LOUISE BROUGH AUTOGRAPH
Althea Louise Brough Clapp was born on March 11, 1923. Louise was an American female tennis player who was born in Oklahoma City, Oklahoma, United States. She was one of the greatest volleyers in history and won 13 Wimbledon titles in singles, doubles and mixed doubles and 16 at the U.S. championships. She was inducted in the International Tennis Hall of Fame in 1967. Although she won the U.S. Singles Championship at Forest Hills only in 1947, she was a finalist on five other occasions. Doubles was the stage for her utmost success in the U.S., allied with duPont in possibly the finest female team ever, certainly the most victorious in major events. They won 20 Big Four titles together (12 U.S., five Wimbledon, three French), a mark equaled by Martina Navratilova and Pam Shriver in 1989. Included in their record dozen U.S. titles was the longest championship run in any of the Big Four Events: nine straight doubles between 1942 and 1950. (Max Decugis and Maurice Germot won the French doubles 10 straight times between 1906 and 1920, but competition then was restricted to French citizens.) Brough and duPont did not enter the U.S. doubles in 1951 and 1952, but they returned to increase their record match winning streak to 41 before narrowly losing the 1953 final to Doris Hart and Shirley Fry, 6-2, 7-9, 9-7, despite holding two match points. As a team in the U.S. doubles they won 12 of 14 times entered and 58 of 60 matches, losing but five sets. Altogether, Brough won 35 of the major titles in singles, doubles and mixed doubles to rank fifth on the all-time list behind Margaret Court (62), Martina Navratilova (56), Billie Jean King (39) and Margaret duPont (37). Brough won the Australian singles in 1950. Her various U.S. titles amounted to 18, and she was inducted into the Hall of Fame in 1967. A willowy blonde, 5-foot-71/2, she was quiet and diffident but the killer in the left court when at play alongside duPont. Despite their close friendship and partnership, they were keen rivals in singles, and Brough’s most difficult Wimbledon triumphs were the three-set wins over duPont in 1949 and 1950, the most stirring the 10-8, 1-6, 10-8 decision in 1949. After retiring from the amateur circuit she married Dr. A.T. Clapp, and later occasionally played in senior (over 40) tournaments, winning the U.S. Hard Court Doubles in that category in 1971 and 1975 with Barbara Green Weigandt.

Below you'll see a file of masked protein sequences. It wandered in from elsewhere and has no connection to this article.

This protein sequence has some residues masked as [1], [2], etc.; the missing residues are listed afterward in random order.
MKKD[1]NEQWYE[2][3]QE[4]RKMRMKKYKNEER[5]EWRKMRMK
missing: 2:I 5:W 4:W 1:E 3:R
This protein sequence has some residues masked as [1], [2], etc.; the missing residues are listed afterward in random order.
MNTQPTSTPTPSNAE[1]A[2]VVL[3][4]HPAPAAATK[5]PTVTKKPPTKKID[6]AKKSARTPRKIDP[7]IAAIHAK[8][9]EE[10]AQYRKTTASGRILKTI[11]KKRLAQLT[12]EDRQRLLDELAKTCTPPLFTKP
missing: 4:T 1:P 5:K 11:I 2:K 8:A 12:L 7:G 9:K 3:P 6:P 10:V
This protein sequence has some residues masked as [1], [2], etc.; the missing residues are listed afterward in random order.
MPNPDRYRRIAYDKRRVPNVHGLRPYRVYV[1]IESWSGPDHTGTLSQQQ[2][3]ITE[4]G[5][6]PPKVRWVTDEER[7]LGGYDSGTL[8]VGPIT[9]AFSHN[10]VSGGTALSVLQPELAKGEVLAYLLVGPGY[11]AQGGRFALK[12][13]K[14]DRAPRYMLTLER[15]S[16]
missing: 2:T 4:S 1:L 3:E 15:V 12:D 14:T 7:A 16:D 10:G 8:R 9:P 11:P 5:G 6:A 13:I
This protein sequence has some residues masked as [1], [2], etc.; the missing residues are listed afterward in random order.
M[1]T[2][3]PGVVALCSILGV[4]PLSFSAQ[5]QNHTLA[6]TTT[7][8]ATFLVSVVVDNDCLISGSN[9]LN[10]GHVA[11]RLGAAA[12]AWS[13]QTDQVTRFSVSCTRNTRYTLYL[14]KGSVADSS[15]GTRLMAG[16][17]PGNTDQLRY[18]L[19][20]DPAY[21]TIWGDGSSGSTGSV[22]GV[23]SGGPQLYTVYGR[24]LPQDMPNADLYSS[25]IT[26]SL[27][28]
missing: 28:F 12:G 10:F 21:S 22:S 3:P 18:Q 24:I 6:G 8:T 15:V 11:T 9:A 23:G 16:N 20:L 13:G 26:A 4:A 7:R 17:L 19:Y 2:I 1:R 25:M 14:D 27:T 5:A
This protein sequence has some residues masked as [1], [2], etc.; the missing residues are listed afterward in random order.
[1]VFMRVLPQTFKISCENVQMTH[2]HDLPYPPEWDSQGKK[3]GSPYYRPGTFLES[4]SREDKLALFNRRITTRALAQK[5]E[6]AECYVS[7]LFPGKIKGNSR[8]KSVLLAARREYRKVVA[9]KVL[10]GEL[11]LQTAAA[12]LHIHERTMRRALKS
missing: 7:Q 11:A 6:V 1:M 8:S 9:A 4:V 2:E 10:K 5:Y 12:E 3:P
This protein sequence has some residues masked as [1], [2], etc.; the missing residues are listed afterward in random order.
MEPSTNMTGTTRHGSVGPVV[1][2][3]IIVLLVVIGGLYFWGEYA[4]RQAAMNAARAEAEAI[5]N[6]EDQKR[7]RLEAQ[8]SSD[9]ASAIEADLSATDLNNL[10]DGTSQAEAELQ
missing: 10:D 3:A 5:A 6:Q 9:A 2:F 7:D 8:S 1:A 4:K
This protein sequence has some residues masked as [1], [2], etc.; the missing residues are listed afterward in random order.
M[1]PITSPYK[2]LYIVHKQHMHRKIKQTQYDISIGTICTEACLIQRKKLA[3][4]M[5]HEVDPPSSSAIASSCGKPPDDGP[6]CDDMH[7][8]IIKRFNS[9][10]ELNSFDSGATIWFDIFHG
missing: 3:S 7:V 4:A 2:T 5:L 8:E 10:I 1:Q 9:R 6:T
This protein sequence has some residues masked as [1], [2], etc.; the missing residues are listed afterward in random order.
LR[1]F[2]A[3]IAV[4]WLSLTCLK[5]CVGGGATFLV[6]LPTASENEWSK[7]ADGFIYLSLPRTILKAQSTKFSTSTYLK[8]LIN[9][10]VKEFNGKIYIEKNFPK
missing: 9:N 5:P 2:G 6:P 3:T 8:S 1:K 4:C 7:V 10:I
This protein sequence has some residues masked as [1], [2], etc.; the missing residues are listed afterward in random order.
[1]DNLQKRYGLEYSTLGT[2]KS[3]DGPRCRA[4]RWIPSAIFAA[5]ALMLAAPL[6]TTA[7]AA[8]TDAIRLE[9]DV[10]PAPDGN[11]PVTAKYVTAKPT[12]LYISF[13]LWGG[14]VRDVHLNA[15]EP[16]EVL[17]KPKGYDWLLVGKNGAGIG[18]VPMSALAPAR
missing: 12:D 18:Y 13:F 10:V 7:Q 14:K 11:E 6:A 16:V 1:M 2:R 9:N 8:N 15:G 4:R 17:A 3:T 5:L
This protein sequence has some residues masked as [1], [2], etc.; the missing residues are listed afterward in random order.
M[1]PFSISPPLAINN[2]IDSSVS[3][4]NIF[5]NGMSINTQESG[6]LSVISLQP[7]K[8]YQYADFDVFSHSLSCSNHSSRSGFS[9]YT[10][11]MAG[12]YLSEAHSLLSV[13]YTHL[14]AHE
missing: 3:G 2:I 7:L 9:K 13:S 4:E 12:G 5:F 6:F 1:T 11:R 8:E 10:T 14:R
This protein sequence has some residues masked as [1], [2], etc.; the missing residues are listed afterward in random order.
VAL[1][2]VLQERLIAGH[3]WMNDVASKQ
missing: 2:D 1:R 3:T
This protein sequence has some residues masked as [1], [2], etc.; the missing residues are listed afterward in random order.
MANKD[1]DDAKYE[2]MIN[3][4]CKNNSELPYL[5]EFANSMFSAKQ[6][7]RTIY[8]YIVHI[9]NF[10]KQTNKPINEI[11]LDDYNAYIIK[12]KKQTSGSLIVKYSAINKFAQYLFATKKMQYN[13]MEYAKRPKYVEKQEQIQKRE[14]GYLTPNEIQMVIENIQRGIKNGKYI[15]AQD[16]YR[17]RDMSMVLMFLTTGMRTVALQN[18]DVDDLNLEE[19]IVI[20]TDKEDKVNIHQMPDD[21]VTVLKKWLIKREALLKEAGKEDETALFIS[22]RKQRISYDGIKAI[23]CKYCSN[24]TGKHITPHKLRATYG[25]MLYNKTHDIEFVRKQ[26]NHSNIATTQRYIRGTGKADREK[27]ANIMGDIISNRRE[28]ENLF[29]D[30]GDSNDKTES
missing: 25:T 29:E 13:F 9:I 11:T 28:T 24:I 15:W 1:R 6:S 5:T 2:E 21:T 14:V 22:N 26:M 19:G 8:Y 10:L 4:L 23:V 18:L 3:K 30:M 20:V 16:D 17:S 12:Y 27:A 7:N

Original Louise Brough Autograph, signed on Cut Card Stock. Approx. size 1 3/8 x 4 1/8 inches. Written : With good wishes, Louise Brough. -USA-. Regular Price – $ 115.00 / Sale Price – $ 48.95.
What People Are Saying…